Joseph Pillion, PhD,CCC-A

Leadership Education in Neurodevelopmental and Related Disabilities
Kennedy Krieger Institute
707 North Broadway
Baltimore, MD 21205
Phone: 443-923-3233
Login to Update Your Profile
Last Updated: July 25, 2012

Joseph Pillion

Discipline Coordinators: Audiology
Discipline(s): Audiology
AUCD Council Membership: No Council Membership


Joseph P. Pillion, Ph.D.
Director of Audiology, Kennedy Krieger Institute

Dr. Joseph P. Pillion is an audiologist and Director of Audiology at Kennedy Krieger Institute. He is also an Assistant Professor of Physical Medicine and Rehabilitation at Johns Hopkins University School of Medicine.

Biographical Sketch:

Dr. Pillion received his B.A. degree from Western Michigan University and his M.A. and Ph.D degrees from The Ohio State University. Dr. Pillion was a research associate at The Ohio State University from 1979-1981. He completed a Post-doctoral fellowship in audiology at Kennedy Krieger from 1982-1984. He continued his career working as a clinical audiologist at the Southside Virginia Training Center for two years. He returned to the Kennedy Krieger Institute in 1987 and has worked as an audiologist since that time. He became Clinical Manager of audiology in 1996 and the Director of Audiology in 1997. He has served as an Assistant Professor in the Department of Physical Medicine and Rehabilitation of the Johns Hopkins University School of Medicine since 2001. Dr. Pillion is a member of the American Speech Language Hearing Association, the American Auditory Society, and the American Academy of Audiology.

Research Summary:

Since 1988 Dr. Pillion has been investigating the auditory status of children and adults with Rett syndrome. Rett syndrome is a neurodevelopmental disorder affecting predominately females with an incidence of 1 in 10000 to 22800. It is characterized by normal prenatal, perinatal and normal psychomotor development up to 6 to 18 months of age, followed by a loss of any acquired speech and purposeful hand use. Patients with Rett syndrome over time develop microcephaly, seizures, intermittent hyperventilation and stereotypical hand movements. Findings have included an association between auditory brainstem response abnormalities and the presence of seizures and hyperventilation. Evidence in the auditory brainstem response of neurodegenerative disease has not been observed for measurements taken at test intervals from 1 to 9 years apart. However, evidence of sensorineural hearing loss related to age and anticonvulsant use has been observed in a significant number of girls with Rett syndrome.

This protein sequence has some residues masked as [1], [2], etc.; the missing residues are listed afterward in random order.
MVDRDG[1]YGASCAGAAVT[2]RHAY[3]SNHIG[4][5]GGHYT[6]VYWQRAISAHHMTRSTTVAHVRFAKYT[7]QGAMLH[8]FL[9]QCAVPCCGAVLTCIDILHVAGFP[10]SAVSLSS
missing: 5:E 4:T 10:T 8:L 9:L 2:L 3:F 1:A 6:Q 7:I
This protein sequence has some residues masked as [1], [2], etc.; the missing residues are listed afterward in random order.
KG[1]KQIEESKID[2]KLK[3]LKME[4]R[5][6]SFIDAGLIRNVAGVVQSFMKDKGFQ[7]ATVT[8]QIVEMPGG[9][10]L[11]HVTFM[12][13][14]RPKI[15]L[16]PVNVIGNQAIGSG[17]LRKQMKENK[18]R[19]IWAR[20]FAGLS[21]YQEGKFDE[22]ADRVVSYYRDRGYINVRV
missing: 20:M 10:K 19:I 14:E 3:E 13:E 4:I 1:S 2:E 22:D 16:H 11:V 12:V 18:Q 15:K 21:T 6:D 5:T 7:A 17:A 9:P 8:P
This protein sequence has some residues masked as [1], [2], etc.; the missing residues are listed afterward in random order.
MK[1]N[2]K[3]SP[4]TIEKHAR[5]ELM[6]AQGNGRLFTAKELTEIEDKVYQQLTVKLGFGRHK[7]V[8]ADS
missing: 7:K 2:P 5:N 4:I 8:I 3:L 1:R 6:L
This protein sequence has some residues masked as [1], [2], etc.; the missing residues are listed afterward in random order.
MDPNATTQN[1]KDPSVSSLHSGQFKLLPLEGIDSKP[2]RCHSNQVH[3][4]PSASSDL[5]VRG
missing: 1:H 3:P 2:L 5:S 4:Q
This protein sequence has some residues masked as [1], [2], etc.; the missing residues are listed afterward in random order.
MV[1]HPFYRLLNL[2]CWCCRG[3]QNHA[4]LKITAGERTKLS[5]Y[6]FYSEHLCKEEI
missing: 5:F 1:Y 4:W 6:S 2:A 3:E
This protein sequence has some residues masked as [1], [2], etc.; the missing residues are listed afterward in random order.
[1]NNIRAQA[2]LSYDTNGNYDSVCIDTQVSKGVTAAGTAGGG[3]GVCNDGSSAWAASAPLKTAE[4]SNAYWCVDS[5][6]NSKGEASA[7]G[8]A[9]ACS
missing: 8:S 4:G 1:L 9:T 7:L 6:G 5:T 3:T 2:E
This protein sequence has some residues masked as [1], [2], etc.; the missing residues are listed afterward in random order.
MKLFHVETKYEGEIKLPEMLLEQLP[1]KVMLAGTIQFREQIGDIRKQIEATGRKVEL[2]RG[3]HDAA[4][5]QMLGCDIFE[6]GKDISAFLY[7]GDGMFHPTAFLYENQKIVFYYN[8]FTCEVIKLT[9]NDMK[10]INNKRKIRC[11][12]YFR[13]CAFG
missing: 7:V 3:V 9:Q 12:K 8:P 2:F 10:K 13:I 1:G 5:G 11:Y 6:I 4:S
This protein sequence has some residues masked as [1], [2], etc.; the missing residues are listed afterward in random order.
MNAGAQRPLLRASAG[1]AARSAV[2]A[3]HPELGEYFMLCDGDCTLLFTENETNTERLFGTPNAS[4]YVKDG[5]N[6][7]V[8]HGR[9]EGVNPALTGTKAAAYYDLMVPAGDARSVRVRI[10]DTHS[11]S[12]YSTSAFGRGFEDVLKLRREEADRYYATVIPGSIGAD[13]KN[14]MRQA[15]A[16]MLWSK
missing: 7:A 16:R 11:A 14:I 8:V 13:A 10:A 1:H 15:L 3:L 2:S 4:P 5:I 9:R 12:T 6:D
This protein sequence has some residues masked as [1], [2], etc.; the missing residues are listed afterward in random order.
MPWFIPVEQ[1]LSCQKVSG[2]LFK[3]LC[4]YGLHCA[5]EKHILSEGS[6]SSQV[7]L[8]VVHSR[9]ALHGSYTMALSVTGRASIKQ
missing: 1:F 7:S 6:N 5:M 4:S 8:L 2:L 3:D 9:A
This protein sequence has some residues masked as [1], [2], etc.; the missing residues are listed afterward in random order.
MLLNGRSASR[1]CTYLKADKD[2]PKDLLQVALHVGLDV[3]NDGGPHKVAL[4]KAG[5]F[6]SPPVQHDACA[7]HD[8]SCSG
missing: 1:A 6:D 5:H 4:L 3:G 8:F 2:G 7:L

An additional area of research interest has been in developing methodology for estimation of peripheral auditory sensitivity with auditory evoked potential measurements and measurements of otoacoustic emissions. Procedures have been developed to accurately assess the peripheral auditory status of infants and children who can not perform for conventional audiometric techniques requiring a volitional response.

In collaboration with E. Mark Mahone, Ph.D. of the Kennedy Krieger Department of Neuropsychology, an auditory continuous performance test for preschoolers has been developed. This is part of a larger interest in the assessment of attentional and central auditory processing function in pre-school and school age children.

Recent Publications/Presentations:

Mahone, E.M., Pillion, J.P., Hoffman, J., Hiemenz, J.R., and Denckla, M.B. (2005). Construct validity for the auditory continuous performance test for preschoolers. Developmental Neuropsychology, 27 (1), 11-33.

Hattiangadi, N., Pillion, J.P., Solomine, B., Christensen, J., Trovato, M.,K., and Speedie, L. J. (2005). Characteristics of auditory agnosia in a child with severe traumatic brain injury: A case report. Brain and Language, 92 (1), 12-25.

Pillion, J.P. and Naidu, S. (2000). Auditory brainstem response findings in Rett syndrome: Stability over time. Journal of Pediatrics, 137, 393-396.

Pillion, J. P., Kharkar, S., Mahmood, A., Moser, H., and Shimizu, H. (2006). Auditory brainstem response findings and peripheral auditory sensitivity in adrenoleukodystrophy. Journal of the Neurological Sciences, 247 (2), 130-137.

Balfour, P.B., Pillion, J.P., Gaskin, A. E. (1998). Distortion product otoacoustic emission and auditory brain stem response measures of pediatric sensorineural hearing loss with islands of normal sensitivity. Ear and Hearing, 19, 463-472.

Pillion, J.P., Rawool, V.W., Bibat, G. and Naidu, S. (2003). Prevalence of peripheral hearing loss in Rett Syndrome. Developmental Medicine and Child Neurology, 45; 338-343.